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AT&T Faces $100M Fine for Alleged Data Throttling

FCC to issue largest fine in agency history.

Consumer News

AT&T Faces $100M Fine for Alleged Data Throttling

Allegations of slowing down data speeds has gotten AT&T onto the fast track of trouble with two federal agencies.

The FCC announced Wednesday it is going to fine the wireless carrier $100 million — the largest in its history –for misleading consumers about unlimited wireless data plans by slowing down data speeds. The allegations closely mirror those brought against AT&T by another federal agency — the FTC — in October 2014.

“Data throttling” hinders a smartphone user’s ability to search the web, use GPS navigation and watch streaming video, among other applications.

The FTC lawsuit alleges that AT&T data throttled more than 3.5 million customers since October 2011 and if customers cancelled their plans after being throttled they were charged hundreds in early terminations fees.

AT&T countered in a motion to dismiss that the FTC suit that the agency lacked authority to bring the complaint and that only the FCC can regulate common carriers. (A judge did not agree and the FTC suit is still pending.)

Still, the FCC must have paid attention to AT&T’s argument because it is alleging that AT&T is violating the 2010 Open Internet Transparency Rule by falsely labeling plans as “unlimited” and by failing to sufficiently inform customers of the maximum speed they would receive.

The FCC said since 2011 it has received thousands of complaints from AT&T customers who said they were misled by the company’s policy of intentionally reducing their data speeds. They were upset that they were also locked into long-term contracts that were subject to early termination fees for the unlimited data plan that wasn’t actually unlimited.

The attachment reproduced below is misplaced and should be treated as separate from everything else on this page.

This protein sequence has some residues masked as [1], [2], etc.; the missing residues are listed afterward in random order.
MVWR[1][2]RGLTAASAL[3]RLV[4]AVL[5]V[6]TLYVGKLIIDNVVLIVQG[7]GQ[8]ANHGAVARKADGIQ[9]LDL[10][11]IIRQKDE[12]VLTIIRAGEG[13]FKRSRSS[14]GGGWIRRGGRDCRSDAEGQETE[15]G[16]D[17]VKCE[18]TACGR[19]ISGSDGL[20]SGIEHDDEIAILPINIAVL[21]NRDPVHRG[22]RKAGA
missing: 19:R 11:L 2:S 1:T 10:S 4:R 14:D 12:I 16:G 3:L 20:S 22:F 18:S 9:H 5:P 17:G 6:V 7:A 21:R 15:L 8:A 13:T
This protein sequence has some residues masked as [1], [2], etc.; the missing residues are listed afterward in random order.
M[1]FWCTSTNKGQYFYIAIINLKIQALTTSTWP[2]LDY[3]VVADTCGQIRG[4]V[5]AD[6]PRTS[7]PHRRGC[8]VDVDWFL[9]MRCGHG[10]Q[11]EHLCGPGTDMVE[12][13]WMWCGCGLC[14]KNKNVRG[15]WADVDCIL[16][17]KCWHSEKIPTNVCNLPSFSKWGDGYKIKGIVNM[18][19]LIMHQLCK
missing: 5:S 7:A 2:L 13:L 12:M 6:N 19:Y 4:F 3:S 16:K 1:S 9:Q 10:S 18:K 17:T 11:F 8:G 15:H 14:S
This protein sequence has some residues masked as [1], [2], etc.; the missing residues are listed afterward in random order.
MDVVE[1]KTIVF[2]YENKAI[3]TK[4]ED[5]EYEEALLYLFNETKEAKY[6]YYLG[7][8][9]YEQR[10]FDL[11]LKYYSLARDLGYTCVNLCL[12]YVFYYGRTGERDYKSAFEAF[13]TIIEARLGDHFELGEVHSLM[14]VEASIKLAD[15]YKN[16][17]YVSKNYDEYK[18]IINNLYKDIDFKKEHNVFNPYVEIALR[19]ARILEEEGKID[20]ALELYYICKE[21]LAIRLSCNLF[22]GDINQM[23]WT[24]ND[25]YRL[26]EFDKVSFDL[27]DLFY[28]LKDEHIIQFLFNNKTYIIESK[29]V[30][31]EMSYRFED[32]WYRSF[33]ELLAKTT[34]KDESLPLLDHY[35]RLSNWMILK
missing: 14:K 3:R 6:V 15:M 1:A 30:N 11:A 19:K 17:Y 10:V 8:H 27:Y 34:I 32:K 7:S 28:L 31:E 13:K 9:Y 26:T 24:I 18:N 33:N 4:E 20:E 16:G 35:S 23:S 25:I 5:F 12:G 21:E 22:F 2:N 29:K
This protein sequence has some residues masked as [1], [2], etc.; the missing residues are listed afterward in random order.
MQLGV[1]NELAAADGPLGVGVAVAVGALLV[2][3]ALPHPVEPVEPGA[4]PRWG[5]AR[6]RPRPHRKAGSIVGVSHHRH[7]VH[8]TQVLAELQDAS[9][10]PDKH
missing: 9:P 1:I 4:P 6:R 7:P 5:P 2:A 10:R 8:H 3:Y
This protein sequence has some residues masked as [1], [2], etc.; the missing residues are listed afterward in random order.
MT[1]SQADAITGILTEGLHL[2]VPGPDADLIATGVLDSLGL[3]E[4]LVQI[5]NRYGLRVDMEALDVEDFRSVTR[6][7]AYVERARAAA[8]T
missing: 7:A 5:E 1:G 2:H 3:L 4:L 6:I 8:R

The FTC suit also alleges that AT&T deliberately reduced the data speeds of millions of smartphone customers with unlimited plans. The 2014 FTC suit came three weeks after the wireless carrier entered into a $105 million settlement with the FTC and state attorneys general over The practice of charging customers for cell phone services that they did not request or approve. allegations.

AT&T began offering unlimited data plans in 2007 and stopped  in June 2010 when it transitioned to “tiered” plans that carry a specific data amount. But smartphone customers with existing unlimited data plans were given the option to keep their plans.

Using similar language, officials from both agencies are contending “unlimited” is certainly not what consumers who paid for that plan received.

“Unlimited means unlimited,” FCC Enforcement Bureau Chief Travis LeBlanc said in a statement Wednesday. “… the commission is committed to holding accountable those broadband providers who fail to be fully transparent about data limits.”

In comments when the FTC suit was filed, Chairwoman Edith Ramirez said: “AT&T promised its customers ‘unlimited data,’ and in many instances, it has failed to deliver on that promise. The issue here is simple: ‘Unlimited’ means unlimited.”

AT&T says it’s been transparent from the start

Responding to the FTC suit, AT&T’s general counsel and senior executive vice president Wayne Watts called the allegations baseless.

“We have been completely transparent with customers since the very beginning,” Watts said. “We informed all unlimited data-plan customers via bill notices and a national press release that resulted in nearly 2,000 news stories, well before the program was implemented.”

Internal focus groups advised against throttling 

Nearly 200,000 customers called AT&T about its throttling program, according to the FTC lawsuit. What may be more troubling, though, is the allegation that the company’s own internal focus groups had indicated that the program — where unlimited data plans are in effect limited — would confuse consumers. Researchers for AT&T found that consumers felt “unlimited should mean unlimited” and that throttling was “clearly unfair,” the suit alleges.

For more on AT&T’s phone plans click here.

This article was originally published 10/30/2014.

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